Avocado (Persea Americana)

Flower biology

  • The avocado flower is small, (up to 1 cm in diameter,) and perfect, having both male and female parts. The corolla includes 2 whorls of golden green petals. In addition there are 3 whorls of stamens and an inner whorl of heart-shaped orange stamenoids functioning as nectaries. The single pistil has an ovary, an elongated style and a stigma. Surrounding the pistil are 9 stamens. Each stamen carries an anther of 4 lobes that open by a cover that circles upward, exposing a clump of pollen grains. The flowers occur on terminal panicles. Approximately 1000 flowers open daily in each panicle, every day of the blooming season. A mature avocado tree may bear up to 1 million flowers in one season.
  • Each avocado flower opens twice on two consecutive days. In the first opening, the flower is functionally female; no pollen is released but the stigma is white and receptive to pollen. The style stands erect from the centre of the flower; the corolla and the stamens lie at a right angle relative to the style. The nectaries are not active, but the stamenoids do secrete nectar. The flower then closes until the next day.
  • At the second opening, the flower is functionally male; pollen is released and the stigma starts to dry up and turn brown. The three inner stamens hide the style and stigma. The remaining six stamens are inclined at a 60 degree angle relative to the style.
  • Avocado cultivars are classified according to the time of the day they flower. Type A cultivars have female flowering in the morning of one day and male flowering in the afternoon of the next day. 'Haas' cultivar belongs to Type A group. Type B cultivars have female flowering in the afternoon of one day and male flowering in the morning of the next day. 'Etinger' and 'Fuerta' cultivars belong to Type B group. Due to the unique blossoming rhythm, a well-accepted practice is to interplant avocado orchards with varieties of opposite groups to promote cross-pollination.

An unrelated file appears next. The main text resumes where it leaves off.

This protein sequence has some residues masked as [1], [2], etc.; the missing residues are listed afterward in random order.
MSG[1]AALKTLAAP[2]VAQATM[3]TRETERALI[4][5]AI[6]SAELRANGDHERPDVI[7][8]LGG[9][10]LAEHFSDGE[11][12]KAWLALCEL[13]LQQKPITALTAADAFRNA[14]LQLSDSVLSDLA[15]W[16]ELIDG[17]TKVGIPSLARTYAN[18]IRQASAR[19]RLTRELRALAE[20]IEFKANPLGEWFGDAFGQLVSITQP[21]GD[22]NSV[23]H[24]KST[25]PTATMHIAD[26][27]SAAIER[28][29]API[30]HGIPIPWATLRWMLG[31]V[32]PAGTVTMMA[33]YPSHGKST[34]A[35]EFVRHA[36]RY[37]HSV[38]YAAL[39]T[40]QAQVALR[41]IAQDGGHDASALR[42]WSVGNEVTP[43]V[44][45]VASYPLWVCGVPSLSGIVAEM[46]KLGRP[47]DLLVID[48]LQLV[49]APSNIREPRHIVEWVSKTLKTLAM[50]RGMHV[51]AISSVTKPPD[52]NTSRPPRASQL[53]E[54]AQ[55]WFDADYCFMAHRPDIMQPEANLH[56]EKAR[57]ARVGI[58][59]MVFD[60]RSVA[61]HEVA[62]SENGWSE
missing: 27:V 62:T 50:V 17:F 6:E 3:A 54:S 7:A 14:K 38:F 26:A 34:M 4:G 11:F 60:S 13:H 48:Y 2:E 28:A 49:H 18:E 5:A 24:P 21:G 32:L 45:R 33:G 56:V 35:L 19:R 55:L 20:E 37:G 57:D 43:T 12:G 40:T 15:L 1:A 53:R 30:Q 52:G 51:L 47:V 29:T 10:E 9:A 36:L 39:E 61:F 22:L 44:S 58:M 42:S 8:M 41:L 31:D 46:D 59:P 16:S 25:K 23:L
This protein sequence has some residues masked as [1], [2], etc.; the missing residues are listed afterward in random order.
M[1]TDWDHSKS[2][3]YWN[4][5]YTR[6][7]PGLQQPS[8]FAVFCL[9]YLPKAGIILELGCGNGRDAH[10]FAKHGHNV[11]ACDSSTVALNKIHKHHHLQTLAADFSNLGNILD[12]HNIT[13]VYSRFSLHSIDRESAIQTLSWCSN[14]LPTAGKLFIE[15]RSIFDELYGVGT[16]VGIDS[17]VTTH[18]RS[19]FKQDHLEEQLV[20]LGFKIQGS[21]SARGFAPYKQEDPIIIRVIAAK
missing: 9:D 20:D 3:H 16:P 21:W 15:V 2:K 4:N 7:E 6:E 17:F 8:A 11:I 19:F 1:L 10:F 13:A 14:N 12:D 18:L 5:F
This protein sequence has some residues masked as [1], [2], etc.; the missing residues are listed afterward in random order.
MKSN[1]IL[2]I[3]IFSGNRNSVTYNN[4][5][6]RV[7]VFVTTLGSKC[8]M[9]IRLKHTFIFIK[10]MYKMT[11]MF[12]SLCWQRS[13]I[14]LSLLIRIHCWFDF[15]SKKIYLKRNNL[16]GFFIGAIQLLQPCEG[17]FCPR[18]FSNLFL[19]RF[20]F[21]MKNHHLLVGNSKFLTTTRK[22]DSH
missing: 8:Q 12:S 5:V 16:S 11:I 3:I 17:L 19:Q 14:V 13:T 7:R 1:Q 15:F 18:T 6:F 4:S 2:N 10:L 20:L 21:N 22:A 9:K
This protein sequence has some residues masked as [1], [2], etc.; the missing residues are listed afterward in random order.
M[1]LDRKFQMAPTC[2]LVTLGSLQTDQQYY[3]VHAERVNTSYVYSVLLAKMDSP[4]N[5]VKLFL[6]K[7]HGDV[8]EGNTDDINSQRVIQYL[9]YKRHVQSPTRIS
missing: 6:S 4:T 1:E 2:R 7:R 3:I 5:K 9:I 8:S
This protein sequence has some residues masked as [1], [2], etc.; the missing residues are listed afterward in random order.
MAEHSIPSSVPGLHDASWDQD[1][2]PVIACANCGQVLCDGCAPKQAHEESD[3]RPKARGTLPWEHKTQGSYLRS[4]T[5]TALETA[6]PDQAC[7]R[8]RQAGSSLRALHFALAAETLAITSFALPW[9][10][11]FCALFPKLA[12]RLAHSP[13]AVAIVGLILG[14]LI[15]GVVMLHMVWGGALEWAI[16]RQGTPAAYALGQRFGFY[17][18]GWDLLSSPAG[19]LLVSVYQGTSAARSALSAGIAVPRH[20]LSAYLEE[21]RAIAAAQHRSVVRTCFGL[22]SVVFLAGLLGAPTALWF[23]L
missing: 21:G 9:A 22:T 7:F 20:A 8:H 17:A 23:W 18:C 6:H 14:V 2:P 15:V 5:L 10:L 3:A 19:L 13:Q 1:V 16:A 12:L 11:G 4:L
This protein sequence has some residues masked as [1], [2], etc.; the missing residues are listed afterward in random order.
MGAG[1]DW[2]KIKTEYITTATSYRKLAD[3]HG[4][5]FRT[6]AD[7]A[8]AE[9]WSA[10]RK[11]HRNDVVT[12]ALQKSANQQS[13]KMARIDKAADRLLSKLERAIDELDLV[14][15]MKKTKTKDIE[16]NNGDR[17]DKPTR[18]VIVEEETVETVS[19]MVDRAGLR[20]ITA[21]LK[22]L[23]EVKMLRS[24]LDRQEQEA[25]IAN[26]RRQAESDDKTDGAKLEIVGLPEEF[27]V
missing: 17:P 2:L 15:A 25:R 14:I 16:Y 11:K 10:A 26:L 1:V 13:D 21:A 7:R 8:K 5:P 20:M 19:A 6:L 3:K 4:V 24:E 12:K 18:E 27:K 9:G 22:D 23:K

• Inadequate pollination is known as the main limiting factor of fruit-set in avocadoes. Honeybees are apparently insufficient pollinators. They prefer the competing citrus bloom and wild flowers to the avocado flowers, thus limiting the fruit-set of early cultivars like 'Etinger' and 'Haas'. Furthermore, in the case of interplanted 'Etinger' and 'Haas' cultivars, the honeybees are ineffective in pollinating 'Haas' at a distance of more than a row or two from 'Etinger'. Since 'Haas' is highly dependent on cross-pollination, it represents another limiting factor on the yield of this variety.


  • The bumblebee has been proven 10 times more effective than the honeybee for within-cultivar pollination and 20 times more effective at pollination between cultivars. The foraging habits of the bumblebee differ from that of the honeybee. Whereas the honeybee foragers follow the signs of the "patrol" group of foragers for new/alternative sources of pollen and/or nectar, the bumblebee workers forage individually. Therefore, bumblebees from hives placed in the orchard are likely to visit the avocado bloom at a relatively higher rate than honeybees, especially when competitive bloom is present. An additional advantage of the bumblebees is that they are active at relatively low temperatures, on cloudy and rainy days, conditions typical of the intermediate season when the avocado blooms and in which the honeybees will not leave the hive.